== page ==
They were porting a 5yr old xbox one game though. Nothing to do with the engines. It's not 12 different engines, some of which had PC releases anyway. It's one xbox one game.
First 4 games staggered across 7 months. What stopped them from releasing all of them on the 7th month all at once then? Strategy. Their GaaS subscription plan.
I mean you can't honestly believe they were struggling with already remastered engines for 5 years and they miraculously completed in chronological order within those 7 months.
"The main focus for MCC's past year has been the PC releases, which have brought a new title to the collection every few months since Reach's launch in late 2019. While the primary aim is to get the games out there and stable—a formidable task that can also introduce new problems—each release also presents an opportunity to fix existing issues.
"That has resulted, Fahrny says, in a package built across 12 different game engines, most of them iterations on Bungie's "Blam!" tech which has barely been used beyond the series. Fahrny, who joined 343 in late 2018 to help bring the MCC to PC, has learned from experience that potential setbacks and dead ends are lurking just under the surface."
"We have a mountain of tech debt, we always have for MCC," Fahrny says. "We've added some on top of that. One of the things that we've done with Saber over the last six months is, as features have come online, we try to spin people off into a strike team that specifically is going back through and trying to pinpoint those issues. So basically, on PC with each title launch we're not only just releasing the game, we're trying [to fix] community related issues, maybe some old legacy issues that we can fix that are low risk, and get this mountain of tech debt down."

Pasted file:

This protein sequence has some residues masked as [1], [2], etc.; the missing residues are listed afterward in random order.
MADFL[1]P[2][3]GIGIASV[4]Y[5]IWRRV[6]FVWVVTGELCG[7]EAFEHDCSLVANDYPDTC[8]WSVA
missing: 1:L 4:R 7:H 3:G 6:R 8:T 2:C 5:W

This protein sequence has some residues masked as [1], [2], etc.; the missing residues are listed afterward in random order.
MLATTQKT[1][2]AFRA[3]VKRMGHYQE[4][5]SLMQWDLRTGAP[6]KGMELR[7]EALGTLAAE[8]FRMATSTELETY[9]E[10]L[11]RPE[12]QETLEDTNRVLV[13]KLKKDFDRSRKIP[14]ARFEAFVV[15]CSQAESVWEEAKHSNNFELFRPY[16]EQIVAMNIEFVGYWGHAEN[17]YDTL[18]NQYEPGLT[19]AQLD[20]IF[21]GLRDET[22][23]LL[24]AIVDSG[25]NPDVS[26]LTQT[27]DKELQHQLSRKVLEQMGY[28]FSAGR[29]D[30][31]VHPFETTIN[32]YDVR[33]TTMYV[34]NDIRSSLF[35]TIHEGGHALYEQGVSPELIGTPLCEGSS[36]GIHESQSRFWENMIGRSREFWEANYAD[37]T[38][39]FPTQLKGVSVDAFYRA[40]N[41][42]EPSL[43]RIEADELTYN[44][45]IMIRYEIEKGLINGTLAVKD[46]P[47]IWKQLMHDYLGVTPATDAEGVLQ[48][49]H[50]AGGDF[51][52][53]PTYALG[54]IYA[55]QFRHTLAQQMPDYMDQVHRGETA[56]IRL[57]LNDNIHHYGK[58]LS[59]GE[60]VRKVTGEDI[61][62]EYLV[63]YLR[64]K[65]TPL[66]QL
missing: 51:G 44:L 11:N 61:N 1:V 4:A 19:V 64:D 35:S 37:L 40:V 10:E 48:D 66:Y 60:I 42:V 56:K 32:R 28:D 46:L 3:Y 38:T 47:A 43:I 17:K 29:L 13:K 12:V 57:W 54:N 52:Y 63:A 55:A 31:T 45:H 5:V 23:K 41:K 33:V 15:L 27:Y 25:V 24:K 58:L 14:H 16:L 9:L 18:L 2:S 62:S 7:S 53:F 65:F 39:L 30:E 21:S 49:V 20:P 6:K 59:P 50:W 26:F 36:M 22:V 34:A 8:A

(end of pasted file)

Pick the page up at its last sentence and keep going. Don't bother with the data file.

For every title in the MCC, 343 has a list of bugs and feature requests that can stretch back over a decade. Some issues were present in Bungie's original releases, some come from the MCC porting work, and others came in-between. "I know a lot of people are still unhappy with the original Gearbox port," Fahrny notes, nodding to the PC version of the first Halo that I played as a teen and which also serves as the basis for the MCC's version. "I do want to go back and do as much as we can there at some point, but right now with our current priorities, I can't really open that door because it will completely destabilize the project."
The first time I played Halo was on an Xbox, but the first time I actually owned it was a couple years later on PC. My older brother had an Xbox in the house...